- Be in good general health with no history of hepatitis or HIV/AIDS.
- The donation interval after a whole blood donation is 56 days. Please contact the blood center for the specific interval for other product donations.
- Ambulatory Aid
For their own safety, donors using any type of temporary ambulatory aids including crutches, canes or other walking aides for a recent injury cannot donate until no longer requiring this assistance. Donors using permanent ambulatory aid may be pre-approved to donate by contacting Bonfils' Donor Relations department at 303.363.2202 or 800.365.0006, opt. 1. Unfortunately, mobile bus programs are unable to accommodate those with walking aides.
Female donors that are breastfeeding are eligible to donate.
Donor is eligible with a history of basal cell or squamous cell skin cancer or carcinoma in situ (type/size). All other forms of cancer will be assessed at time of donation. Lymphoma and leukemia are currently permanent deferrals.
Donors are not eligible if they are not feeling well and healthy the day of donation.
Donors with diabetes (type I or II) are eligible to donate. Diabetics who ever used bovine insulin manufactured in the United Kingdom are deferred.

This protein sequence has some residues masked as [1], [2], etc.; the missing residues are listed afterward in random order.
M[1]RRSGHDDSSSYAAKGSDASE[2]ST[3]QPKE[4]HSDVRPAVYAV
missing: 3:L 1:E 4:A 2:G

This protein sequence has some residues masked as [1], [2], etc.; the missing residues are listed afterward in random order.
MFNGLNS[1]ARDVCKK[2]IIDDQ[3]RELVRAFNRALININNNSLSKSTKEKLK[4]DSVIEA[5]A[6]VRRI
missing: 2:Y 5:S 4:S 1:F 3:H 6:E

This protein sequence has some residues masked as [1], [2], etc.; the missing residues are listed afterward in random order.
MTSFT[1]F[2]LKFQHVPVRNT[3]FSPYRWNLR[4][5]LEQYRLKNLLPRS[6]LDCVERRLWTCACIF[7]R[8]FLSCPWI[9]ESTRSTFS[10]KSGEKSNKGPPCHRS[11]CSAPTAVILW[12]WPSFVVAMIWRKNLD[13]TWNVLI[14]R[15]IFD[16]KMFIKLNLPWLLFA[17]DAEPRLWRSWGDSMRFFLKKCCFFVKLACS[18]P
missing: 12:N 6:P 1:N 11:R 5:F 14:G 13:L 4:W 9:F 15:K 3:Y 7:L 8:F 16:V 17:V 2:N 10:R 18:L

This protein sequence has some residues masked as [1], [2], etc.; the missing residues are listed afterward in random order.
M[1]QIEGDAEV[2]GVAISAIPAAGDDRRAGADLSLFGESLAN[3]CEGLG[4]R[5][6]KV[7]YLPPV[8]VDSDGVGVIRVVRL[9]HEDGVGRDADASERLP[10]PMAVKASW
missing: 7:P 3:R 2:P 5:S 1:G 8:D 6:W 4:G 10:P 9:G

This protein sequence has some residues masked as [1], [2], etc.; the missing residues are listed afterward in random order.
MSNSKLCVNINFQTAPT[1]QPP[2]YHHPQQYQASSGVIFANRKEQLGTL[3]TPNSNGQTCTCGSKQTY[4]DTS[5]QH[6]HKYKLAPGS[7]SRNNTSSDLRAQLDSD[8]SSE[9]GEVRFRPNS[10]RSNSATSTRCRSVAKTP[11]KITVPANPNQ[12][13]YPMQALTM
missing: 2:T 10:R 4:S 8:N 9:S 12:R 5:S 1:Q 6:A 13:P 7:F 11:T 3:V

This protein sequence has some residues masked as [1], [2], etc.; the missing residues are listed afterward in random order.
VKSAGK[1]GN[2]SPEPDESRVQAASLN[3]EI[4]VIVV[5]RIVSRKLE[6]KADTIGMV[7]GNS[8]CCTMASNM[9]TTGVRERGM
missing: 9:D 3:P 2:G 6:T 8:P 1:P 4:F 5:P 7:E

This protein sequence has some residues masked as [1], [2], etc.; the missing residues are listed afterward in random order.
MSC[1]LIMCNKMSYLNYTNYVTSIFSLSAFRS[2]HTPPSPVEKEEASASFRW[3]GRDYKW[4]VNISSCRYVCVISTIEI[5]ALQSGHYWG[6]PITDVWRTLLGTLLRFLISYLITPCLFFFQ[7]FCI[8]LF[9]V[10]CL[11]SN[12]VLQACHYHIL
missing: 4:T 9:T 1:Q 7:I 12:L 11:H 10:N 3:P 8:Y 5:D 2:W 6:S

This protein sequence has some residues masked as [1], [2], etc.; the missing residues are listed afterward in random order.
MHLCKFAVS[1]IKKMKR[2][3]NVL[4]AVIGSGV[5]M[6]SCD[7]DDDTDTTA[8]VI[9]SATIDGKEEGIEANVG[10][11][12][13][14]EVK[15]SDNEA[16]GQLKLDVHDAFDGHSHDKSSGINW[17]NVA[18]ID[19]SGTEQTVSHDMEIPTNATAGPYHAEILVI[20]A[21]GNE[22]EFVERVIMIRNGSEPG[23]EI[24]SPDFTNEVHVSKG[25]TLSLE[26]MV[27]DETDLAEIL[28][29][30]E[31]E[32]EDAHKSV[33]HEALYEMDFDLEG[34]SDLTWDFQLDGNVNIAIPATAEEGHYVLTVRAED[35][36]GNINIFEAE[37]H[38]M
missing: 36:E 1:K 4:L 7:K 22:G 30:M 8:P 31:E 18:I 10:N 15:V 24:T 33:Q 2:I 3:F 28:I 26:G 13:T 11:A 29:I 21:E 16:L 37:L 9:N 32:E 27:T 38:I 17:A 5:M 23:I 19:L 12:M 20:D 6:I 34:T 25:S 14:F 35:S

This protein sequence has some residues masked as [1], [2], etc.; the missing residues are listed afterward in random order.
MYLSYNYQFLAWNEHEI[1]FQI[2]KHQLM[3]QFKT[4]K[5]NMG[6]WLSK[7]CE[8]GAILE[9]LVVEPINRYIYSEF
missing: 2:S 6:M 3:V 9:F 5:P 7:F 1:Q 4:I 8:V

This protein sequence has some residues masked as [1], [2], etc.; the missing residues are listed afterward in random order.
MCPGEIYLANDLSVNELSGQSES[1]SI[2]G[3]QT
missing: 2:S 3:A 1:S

- Heart Disease
Donors with a history of heart disease or heart attacks may be eligible to donate provided six months have elapsed from the incident and approval has been obtained from your physician.
Donors diagnosed with hereditary hemochromatosis or polycythemia are asked to contact Bonfils' Donor Relations department at 303.363.2202 or 800.365.0006, opt. 1 to learn more about donation options.
- Hepatitis/Hepatitis Exposure
- Donor is permanently deferred with a history of hepatitis at age 11 or older
- Donor is deferred for 12 months following hepatitis A, hepatitis B or hepatitis C exposure
- Hepatitis secondary to a disease process is acceptable